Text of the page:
48 Representing Audio Information A stereo sends an electrical signal to a speaker to produce soundThis signal is an analog representation of the sound waveThe voltage in the signal varies in direct proportion to the sound wave
49 Representing Audio Information Digitize the signal by samplingperiodically measure the voltagerecord the numeric valueHow often should we sample?A sampling rate of about 40,000 times per second is enough to create a reasonable sound reproduction
50 Representing Audio Information Figure A CD player reading binary information
51 Representing Audio Information Some datais lost, but areasonablesound isreproducedFigure 3.8 Sampling an audio signal
52 Representing Audio Information CDs store audio information digitallyOn the surface of the CD are microscopic pits that represent binary digitsA low intensity laser is pointed as the disc The laser light reflectsstrongly if the surface is smooth and poorly if the surface is pitted
53 Audio Formats Audio Formats WAV, AU, AIFF, VQF, and MP3MP3 (MPEG-2, audio layer 3 file) is dominantanalyzes the frequency spread and discards information that can’t be heard by humansbit stream is compressed using a form of Huffman encoding to achieve additional compressionIs this a lossy or lossless compression (or both)?
54 Representing Images and Graphics ColorPerception of the frequencies of light that reach the retinas of our eyesRetinas have three types of color photoreceptor cone cells that correspond to the colors of red, green, and blue
55 Representing Images and Graphics Color is expressed as an RGB (red-green-blue) value--three numbers that indicate the relative contribution of each of these three primary colorsAn RGB value of (255, 255, 0) maximizes the contribution of red and green, and minimizes the contribution of blue, which results in a bright yellow
56 Representing Images and Graphics Figure Three-dimensional color space
57 Representing Images and Graphics color depthThe amount of data that is used to represent a colorHiColorA 16-bit color depth: five bits used for each number in an RGB value with the extra bit sometimes used to represent transparencyTrueColorA 24-bit color depth: eight bits used for each number in an RGB value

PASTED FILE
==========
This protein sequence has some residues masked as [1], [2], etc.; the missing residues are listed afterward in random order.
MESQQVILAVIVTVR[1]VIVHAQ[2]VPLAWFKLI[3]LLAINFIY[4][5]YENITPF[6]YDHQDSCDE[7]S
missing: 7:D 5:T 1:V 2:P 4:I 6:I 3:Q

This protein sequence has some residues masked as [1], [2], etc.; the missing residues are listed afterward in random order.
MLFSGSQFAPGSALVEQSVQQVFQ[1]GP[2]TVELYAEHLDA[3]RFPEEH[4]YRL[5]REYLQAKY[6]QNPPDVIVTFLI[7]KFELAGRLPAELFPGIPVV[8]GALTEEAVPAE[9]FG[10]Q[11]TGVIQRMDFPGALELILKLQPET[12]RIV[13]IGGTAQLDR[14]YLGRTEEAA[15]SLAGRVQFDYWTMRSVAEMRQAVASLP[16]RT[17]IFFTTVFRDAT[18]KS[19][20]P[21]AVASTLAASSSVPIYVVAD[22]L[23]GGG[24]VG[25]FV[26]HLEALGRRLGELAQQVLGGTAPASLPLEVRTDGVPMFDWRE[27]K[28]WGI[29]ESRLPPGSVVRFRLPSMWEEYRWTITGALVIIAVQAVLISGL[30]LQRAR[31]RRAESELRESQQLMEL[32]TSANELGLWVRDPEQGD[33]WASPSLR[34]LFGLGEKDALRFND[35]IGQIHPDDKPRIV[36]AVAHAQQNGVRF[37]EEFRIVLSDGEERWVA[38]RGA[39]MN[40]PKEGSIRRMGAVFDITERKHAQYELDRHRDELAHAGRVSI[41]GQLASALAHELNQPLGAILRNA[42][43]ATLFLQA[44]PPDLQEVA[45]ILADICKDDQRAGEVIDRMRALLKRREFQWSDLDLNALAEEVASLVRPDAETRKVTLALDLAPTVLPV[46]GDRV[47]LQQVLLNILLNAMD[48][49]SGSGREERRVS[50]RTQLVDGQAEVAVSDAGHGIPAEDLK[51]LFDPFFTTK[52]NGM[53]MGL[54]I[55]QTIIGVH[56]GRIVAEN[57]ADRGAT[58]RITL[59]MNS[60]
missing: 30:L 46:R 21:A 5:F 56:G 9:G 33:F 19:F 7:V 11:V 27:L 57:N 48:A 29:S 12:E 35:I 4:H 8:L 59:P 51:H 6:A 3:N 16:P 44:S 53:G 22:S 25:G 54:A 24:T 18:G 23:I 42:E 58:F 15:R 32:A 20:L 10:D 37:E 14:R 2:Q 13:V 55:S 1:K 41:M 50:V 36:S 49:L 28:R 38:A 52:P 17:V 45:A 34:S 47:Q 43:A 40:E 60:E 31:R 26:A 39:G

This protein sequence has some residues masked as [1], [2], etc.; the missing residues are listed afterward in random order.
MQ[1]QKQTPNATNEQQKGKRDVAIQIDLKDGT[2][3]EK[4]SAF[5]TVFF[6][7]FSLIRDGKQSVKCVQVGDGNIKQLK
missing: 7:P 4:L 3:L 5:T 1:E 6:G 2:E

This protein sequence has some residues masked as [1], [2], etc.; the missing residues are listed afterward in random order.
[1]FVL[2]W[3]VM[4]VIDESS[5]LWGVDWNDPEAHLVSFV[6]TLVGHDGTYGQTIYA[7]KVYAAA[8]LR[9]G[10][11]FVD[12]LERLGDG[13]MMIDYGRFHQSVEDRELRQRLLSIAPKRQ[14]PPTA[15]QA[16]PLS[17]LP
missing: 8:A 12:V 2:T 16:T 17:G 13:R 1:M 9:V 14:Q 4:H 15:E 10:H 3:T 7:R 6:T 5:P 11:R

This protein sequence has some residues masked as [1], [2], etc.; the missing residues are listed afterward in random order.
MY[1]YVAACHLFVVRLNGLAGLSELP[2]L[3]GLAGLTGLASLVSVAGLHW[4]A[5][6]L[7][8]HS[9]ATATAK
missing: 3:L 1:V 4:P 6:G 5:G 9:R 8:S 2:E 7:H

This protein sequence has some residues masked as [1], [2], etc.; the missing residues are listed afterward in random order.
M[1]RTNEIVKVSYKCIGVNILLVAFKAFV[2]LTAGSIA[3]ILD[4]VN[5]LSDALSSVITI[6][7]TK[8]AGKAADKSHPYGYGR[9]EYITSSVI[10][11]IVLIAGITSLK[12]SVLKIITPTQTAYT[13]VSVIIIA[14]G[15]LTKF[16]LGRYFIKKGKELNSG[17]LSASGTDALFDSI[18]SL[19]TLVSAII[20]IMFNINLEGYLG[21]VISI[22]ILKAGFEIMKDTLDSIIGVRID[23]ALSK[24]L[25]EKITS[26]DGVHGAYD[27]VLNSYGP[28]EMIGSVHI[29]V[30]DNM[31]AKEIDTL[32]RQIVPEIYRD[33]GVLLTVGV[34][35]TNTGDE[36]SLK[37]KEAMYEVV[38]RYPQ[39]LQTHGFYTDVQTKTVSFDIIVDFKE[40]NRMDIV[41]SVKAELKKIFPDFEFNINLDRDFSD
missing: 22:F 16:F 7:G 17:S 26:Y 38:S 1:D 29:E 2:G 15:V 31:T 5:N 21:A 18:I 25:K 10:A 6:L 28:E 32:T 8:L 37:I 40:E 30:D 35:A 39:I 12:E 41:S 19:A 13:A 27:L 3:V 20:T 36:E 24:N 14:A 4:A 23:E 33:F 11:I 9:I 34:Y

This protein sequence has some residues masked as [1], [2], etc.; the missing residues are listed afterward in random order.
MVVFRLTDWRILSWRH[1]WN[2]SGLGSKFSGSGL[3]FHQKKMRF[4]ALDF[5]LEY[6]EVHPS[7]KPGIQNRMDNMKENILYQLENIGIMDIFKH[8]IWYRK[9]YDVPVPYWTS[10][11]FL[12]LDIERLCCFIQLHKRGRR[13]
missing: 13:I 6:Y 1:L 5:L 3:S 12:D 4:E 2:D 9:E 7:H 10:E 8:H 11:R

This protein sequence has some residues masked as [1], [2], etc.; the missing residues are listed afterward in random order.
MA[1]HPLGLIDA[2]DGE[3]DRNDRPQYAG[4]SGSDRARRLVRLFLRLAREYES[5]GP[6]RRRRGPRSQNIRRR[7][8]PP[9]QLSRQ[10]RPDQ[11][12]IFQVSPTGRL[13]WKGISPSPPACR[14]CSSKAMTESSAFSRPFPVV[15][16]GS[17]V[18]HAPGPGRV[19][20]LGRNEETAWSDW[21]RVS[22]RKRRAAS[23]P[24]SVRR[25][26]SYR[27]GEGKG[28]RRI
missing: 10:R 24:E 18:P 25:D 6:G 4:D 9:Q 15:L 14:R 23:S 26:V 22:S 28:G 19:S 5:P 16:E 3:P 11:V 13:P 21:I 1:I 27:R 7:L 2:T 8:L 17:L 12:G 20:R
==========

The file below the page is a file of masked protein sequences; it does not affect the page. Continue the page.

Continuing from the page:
58 Representing Images and Graphics A few TrueColorRGB values andthe colors theyrepresent
59 Indexed ColorA browser may support only a certain number of specific colors, creating a palette from which to chooseFigure A restricted color palette.
60 Digitized Images and Graphics Digitizing a pictureRepresenting it as a collection of individual dots called pixelsResolutionThe number of pixels used to represent a pictureRaster GraphicsStorage of data on a pixel-by-pixel basisBitmap (BMP), GIF, JPEG, and PNG are raster-grahics formats
61 Digitized Images and Graphics Bitmap formatContains the pixel color values of the image from left to right and from top to bottomGIF format (indexed color)Each image is made up of only 256 colorsJPEG formatAverages color hues over short distancesPNG formatLike GIF but achieves greater compression with wider range of color depthsWhich is better for line drawings? Pictures?
62 Digitized Images and Graphics WholepictureFigure A digitized picture composed of many individual pixels
63 Digitized Images and Graphics Magnified portionof the pictureSee the pixels?Figure A digitized picture composed of many individual pixels
64 Vector Graphics Vector graphics A format that describes an image in terms of lines and geometric shapesA vector graphic is a series of commands that describe a line’s direction, thickness, and color.The file sizes tend to be smaller because not every pixel is described.
65 Vector Graphics The good side and the bad side… Vector graphics can be resized mathematically and changes can be calculated dynamically as needed.Vector graphics are not good for representing real-world images.
66 Representing VideoVideo codec COmpressor/DECompressor Methods used to shrink the size of a movie to allow it to be played on a computer or over a networkAlmost all video codecs use lossy compressions to minimize the huge amounts of data associated with video
67 Representing Video Temporal compression A technique based on differences between consecutive frames: If most of an image in two frames hasn’t changed, why should we waste space to duplicate all of the similar information?Spatial compressionA technique based on removing redundant information within a frame: This problem is essentially the same as that faced when compressing still images
68 Ethical Issues Codes of Ethics Which computing organization represents the hardware side?Which represents the software side?How are their codes of ethics alike?How do they differ?
69 Who am I?I was veryversatile.Can you namefour items on myresume?
70 Do you know? How many computer character sets existed in 1960? What happened between 10/24/02 and10/26/02 to guests of Holiday Inns orCrown Plaza?What was the most expensive year 2000 glitch?Who described the telegraph as a kind ofvery long cat?